Extinction risk reduces 40% with sustainable farming and forestry

Extinction risk reduces 40% with sustainable farming and forestry. Sustainable timber and crop production will address some of the biggest drivers of wildlife decline. This finding comes from STAR, a new tool. STAR allows companies, governments and civil society to accurately measure their progress in stemming global species loss.…

Vaccine could save critical tiger population

In 2003 a young Amur tiger, seeming disoriented, wandered into a Russian village on the Chinese border. Wildlife Conservation Society scientists anesthetized the tiger and determined that she had canine distemper—the first case confirmed in a wild tiger. The feline patient zero died six weeks later.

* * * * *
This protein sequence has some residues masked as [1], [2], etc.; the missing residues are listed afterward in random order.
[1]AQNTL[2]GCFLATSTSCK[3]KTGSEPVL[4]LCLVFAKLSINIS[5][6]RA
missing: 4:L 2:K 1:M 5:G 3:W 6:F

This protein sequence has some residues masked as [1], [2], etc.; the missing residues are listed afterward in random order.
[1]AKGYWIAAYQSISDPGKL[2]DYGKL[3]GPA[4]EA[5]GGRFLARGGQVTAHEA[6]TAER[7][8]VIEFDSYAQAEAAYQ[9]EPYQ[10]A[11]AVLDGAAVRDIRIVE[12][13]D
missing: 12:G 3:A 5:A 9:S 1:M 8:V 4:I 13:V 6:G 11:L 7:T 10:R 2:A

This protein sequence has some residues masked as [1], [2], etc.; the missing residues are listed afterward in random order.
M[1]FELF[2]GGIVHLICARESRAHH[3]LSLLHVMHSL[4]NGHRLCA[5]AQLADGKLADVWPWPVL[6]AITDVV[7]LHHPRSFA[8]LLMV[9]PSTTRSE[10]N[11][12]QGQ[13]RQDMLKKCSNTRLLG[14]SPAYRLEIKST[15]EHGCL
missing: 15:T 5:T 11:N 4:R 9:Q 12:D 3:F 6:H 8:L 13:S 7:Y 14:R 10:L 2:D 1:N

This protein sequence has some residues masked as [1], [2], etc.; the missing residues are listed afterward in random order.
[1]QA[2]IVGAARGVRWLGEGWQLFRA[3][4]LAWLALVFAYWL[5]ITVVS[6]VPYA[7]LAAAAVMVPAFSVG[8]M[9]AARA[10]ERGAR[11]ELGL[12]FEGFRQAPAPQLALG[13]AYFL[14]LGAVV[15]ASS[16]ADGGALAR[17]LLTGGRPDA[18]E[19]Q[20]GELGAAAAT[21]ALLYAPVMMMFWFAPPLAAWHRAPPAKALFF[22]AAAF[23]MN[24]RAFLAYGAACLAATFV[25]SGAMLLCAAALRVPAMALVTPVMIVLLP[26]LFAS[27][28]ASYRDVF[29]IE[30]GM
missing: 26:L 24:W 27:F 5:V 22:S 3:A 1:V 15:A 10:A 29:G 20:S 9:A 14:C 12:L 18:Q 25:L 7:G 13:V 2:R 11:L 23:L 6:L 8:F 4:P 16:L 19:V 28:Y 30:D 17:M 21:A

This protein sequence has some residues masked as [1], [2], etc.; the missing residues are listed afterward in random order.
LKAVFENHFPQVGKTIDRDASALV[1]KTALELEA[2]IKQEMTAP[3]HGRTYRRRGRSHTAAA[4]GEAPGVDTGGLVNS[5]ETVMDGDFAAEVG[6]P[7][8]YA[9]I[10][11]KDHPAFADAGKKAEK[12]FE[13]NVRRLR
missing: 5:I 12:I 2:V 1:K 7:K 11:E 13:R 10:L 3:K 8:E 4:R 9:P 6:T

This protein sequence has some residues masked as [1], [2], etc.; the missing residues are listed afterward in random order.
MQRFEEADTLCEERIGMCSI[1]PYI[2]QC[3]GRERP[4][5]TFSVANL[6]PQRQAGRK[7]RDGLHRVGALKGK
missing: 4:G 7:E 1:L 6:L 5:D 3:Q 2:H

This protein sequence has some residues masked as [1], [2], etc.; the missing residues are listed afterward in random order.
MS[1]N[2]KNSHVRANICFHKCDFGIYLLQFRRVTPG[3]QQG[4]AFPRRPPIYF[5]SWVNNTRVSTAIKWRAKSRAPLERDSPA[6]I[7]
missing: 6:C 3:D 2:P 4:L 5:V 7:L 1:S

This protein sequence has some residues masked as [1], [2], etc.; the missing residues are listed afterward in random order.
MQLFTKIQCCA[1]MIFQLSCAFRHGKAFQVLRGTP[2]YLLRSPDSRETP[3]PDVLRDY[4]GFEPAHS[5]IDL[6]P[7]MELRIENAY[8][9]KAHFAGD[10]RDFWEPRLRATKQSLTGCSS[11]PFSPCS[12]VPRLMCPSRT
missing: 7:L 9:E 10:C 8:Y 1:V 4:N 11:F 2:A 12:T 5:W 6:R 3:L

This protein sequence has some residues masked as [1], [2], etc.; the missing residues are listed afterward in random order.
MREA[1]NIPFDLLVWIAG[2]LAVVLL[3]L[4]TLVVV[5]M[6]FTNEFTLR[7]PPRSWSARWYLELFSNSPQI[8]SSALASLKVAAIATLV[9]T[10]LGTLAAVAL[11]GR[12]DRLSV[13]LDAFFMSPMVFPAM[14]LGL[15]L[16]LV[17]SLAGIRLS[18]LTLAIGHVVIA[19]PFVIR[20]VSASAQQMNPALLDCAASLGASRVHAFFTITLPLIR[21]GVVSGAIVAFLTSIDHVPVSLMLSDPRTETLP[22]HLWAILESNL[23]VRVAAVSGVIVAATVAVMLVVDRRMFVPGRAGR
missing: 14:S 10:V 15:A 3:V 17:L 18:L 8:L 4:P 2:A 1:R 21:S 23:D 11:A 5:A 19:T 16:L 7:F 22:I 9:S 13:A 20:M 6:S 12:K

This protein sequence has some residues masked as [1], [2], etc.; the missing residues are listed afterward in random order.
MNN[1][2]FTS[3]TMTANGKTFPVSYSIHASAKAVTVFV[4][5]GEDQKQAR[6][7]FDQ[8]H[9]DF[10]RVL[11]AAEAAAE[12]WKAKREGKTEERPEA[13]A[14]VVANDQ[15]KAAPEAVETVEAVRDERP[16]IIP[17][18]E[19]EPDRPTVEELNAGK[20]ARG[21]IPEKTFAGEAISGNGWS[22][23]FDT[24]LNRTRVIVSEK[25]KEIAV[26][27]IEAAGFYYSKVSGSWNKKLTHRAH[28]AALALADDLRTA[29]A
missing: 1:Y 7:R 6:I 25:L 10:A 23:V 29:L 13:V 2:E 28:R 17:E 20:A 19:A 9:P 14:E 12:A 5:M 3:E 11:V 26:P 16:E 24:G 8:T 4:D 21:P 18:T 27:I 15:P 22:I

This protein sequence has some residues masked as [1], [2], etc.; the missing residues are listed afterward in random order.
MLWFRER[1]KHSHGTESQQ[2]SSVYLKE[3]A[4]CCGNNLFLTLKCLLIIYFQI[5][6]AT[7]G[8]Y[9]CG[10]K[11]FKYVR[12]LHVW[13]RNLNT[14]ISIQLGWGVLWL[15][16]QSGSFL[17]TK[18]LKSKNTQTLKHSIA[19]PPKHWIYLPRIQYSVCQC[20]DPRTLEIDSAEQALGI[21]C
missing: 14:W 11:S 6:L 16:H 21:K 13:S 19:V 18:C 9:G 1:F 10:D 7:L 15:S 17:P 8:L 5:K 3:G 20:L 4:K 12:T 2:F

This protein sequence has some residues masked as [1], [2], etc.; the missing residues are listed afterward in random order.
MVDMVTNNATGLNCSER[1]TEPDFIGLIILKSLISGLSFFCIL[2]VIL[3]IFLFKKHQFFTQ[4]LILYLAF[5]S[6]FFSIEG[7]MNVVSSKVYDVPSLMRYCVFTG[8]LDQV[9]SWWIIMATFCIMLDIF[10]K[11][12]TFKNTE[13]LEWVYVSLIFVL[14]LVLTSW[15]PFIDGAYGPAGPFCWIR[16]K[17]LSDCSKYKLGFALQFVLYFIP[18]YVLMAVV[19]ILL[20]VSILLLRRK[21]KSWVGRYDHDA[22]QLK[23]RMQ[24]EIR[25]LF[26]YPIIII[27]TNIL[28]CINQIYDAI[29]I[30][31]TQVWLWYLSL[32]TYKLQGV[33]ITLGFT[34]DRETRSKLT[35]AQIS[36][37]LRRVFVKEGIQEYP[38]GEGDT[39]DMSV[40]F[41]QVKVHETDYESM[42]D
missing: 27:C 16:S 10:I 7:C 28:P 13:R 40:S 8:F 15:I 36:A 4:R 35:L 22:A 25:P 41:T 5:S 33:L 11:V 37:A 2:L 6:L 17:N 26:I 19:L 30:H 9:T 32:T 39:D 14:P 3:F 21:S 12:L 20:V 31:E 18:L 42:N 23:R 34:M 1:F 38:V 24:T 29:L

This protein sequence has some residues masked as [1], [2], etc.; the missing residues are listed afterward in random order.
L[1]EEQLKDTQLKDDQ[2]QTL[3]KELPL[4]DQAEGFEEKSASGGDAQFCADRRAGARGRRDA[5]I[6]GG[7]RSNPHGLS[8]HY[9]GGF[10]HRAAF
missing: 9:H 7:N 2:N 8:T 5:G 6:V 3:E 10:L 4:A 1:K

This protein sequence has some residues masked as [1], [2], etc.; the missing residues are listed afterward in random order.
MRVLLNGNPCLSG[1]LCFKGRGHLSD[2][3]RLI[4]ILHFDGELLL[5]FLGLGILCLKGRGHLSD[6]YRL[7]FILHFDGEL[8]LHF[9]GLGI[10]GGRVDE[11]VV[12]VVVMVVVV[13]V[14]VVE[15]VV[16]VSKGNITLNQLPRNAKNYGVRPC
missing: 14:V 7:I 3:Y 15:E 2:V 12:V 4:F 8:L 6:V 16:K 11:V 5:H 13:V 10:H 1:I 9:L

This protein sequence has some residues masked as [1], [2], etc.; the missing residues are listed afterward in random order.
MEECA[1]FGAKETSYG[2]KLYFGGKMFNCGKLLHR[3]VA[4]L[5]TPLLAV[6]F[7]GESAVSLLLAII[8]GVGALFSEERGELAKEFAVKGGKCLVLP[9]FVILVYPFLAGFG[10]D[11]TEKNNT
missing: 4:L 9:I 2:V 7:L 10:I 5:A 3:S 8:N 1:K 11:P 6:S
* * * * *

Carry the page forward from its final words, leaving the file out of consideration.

Since then, canine distemper, an…

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Study reveals secret lives of tigers

A new study finds that tiger mothers in the Russian Far East tend to be stay-at-home moms, and when it comes time for kids to move out, they sometimes let a few of them hang around at home.

Publishing their results in the journal Mammal Research, researchers with the Wildlife Conservation…

Increasingly fragmented tiger populations may require ‘genetic rescue,’ Stanford researchers say

Despite being one of the world’s most charismatic species, tigers face uncertain futures primarily due to habitat fragmentation, human-wildlife conflict and poaching. As global tiger populations decline, so does their genetic diversity. But until now it’s been unclear how the animals’ dwindling numbers are affecting them at the genetic level.

To…